Mark my words: A hundred years from now, getting injured in a car accident will seem far-fetched.
Part of my job at the newspaper is test driving new cars, and the array of safety features available now is incredible. There are cars that vibrate your bottom if you accidentally cross the center line, cars that monitor your blind spots, and cars that automatically apply the brakes if you are about to rear-end a Buick.
All this technology, though, will seem quaint once cars actually learn to communicate — you know, talk among themselves.
And that’s just around the corner.
The federal government is testing technology that will eventually lead to cars that can talk. The National Highway Transportation Safety Administration has just completed a pilot program in Ann Arbor, Mich., involving 3,000 vehicles that can communicate via Wi-Fi using transponders. The shorthand for this is “vehicle-to-vehicle communication,” or V2V.
For instance, if a car is about to run a red light, it might emit the equivalent of a Rebel yell, audible only to other cars. Or a disabled vehicle stalled on a blind curve might send out a distress call — a little electronic yelp, if you will — that will warn drivers in approaching cars to slow down.
Is it too much to hope that a car might sense its driver is texting and shout out a warning to others: “Idiot on board”? Or will it refuse to start if it smells booze on your breath?
Experts believe V2V technology will help drivers avoid up to 80 percent of all traffic accidents. Early on, cars will be equipped with beepers and flashing dashlights to give their drivers extra seconds to react to road perils. Eventually, though, systems might be perfected to actually steer and brake a car out of harm’s way.
I was daydreaming about this talking cars stuff the other day and it occurred to me that there might be tons of unintended consequences. For example, once cars learn to talk, what’s to stop them from taking on unflattering human traits?
Will we have gossiping Gallants, lying Lexuses and crabby Caddys? Will our Nissans turn into nags (Change my oil now!), and our Hondas into hypochondriacs (Oh, my aching brakes)? Will our Fords get bored and our Subarus get surly?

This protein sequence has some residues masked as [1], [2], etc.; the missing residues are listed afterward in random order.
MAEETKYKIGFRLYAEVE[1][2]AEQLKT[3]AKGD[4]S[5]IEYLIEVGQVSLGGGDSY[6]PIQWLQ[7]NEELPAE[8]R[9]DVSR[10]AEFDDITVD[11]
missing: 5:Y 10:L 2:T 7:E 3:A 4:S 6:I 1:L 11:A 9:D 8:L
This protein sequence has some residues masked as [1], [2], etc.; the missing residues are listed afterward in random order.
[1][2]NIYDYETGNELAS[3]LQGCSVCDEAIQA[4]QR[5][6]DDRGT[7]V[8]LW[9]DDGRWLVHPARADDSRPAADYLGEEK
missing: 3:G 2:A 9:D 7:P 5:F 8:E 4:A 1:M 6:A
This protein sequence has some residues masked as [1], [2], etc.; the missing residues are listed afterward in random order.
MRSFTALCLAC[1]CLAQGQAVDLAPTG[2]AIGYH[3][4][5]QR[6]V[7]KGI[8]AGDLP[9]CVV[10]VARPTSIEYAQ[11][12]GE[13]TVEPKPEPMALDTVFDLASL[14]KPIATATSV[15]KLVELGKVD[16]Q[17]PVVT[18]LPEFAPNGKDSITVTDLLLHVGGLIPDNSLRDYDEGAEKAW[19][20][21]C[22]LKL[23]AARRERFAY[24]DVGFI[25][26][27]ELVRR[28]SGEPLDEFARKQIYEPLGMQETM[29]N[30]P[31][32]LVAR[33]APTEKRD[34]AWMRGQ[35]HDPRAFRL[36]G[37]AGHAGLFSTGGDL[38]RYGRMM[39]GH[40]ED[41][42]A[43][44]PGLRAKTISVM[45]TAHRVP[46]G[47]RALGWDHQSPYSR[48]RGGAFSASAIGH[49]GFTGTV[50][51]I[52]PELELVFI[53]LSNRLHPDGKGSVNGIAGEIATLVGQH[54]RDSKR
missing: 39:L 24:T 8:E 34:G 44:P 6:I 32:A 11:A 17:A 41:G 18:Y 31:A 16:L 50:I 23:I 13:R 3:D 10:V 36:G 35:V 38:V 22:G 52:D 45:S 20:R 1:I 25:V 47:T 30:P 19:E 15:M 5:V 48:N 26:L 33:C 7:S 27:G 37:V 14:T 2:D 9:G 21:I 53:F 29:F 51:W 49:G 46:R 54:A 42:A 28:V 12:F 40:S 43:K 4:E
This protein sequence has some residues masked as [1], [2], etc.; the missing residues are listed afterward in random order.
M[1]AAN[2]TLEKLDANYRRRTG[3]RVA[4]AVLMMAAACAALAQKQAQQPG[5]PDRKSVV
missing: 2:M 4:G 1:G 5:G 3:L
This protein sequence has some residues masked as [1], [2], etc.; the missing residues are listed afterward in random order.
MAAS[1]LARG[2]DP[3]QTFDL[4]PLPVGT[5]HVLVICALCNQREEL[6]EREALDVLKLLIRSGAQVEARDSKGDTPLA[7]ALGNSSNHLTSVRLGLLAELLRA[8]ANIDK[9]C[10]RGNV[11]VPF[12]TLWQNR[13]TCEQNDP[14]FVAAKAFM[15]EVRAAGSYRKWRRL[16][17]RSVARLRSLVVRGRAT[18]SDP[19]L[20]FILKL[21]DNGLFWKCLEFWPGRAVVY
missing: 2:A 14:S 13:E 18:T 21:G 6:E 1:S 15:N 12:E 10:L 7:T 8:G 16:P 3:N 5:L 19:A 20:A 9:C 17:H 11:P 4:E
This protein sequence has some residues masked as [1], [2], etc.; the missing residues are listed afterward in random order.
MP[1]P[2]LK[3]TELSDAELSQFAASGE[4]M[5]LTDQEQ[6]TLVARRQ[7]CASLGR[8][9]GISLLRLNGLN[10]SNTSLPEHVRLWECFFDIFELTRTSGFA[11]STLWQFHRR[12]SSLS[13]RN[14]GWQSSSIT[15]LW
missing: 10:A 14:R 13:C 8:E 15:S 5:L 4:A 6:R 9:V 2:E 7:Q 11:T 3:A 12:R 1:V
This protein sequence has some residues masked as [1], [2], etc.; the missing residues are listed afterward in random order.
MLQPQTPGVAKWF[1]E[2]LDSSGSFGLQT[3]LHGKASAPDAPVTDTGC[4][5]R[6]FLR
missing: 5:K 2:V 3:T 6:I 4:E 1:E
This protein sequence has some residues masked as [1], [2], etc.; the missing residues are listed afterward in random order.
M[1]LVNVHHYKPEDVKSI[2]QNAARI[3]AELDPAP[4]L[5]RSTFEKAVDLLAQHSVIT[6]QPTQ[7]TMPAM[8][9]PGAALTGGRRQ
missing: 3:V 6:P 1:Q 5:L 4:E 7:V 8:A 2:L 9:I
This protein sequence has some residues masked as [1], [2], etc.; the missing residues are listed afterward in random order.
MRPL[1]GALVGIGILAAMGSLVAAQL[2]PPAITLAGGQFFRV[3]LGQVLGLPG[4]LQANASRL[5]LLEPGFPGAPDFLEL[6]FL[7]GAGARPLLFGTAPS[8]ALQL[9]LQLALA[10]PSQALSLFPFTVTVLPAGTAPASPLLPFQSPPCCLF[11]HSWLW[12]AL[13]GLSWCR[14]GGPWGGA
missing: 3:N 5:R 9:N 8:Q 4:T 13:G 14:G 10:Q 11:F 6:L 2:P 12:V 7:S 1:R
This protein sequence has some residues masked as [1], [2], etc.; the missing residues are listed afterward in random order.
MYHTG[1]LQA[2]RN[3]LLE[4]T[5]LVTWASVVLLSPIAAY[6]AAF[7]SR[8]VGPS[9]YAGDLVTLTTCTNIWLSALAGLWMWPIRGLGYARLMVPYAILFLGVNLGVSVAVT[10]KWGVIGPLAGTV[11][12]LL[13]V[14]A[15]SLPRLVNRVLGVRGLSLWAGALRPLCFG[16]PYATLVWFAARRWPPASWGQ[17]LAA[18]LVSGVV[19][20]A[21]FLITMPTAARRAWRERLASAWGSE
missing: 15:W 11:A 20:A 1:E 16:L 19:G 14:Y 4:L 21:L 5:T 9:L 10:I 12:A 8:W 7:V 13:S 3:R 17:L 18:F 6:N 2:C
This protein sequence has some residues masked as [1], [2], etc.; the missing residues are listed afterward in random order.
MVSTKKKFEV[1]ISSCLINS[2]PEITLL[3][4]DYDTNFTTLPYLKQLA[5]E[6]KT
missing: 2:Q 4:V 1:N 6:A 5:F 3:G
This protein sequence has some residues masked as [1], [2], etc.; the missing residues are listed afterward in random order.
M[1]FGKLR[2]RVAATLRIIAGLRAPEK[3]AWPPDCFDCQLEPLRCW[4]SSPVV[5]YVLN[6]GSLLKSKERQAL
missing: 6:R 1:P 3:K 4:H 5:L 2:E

Will the GPS systems in male cars refuse to ask the satellite for directions? Will female cars require bumper bras? (Don’t laugh, they make them.)
And once cars can talk, who’s to say they will always engage in polite conversation? If you think road rage is bad now, try cutting in front of a Hummer that can talk. For some reason, I think all Hummers will sound like Arnold Schwarzenegger: “Hasta la vista, Miata!”
And what about the language barrier? Will VWs speak German and Toyota’s Japanese?
How’d you like to trade in a car that begs you all the way to the dealership not to sell it to strangers? Or complains when you smell up its cabin with day-old Krystals?
There’s something to be said for keeping inanimate objects inanimate.
So, enjoy the silence, while still you can.
Contact Mark Kennedy at firstname.lastname@example.org or 423-757-6645. Follow him on Twitter @TFPCOLUMNIST. Subscribe to his Facebook updates at www.facebook.com/mkennedycolumnist.
Mark Kennedy is the editor of the Times Free Press opinion pages and writes the Sunday “Life Stories” column. He also writes a Saturday automotive column, “Test Drive,” for the Business section. For 13 years, Kennedy was features editor of the newspaper, and before that he was the newspaper’s first Sunday editor. The Times Free Press Life section won the state press award for Best Community Lifestyles four times during his tenure. Before Chattanooga’s newspapers ...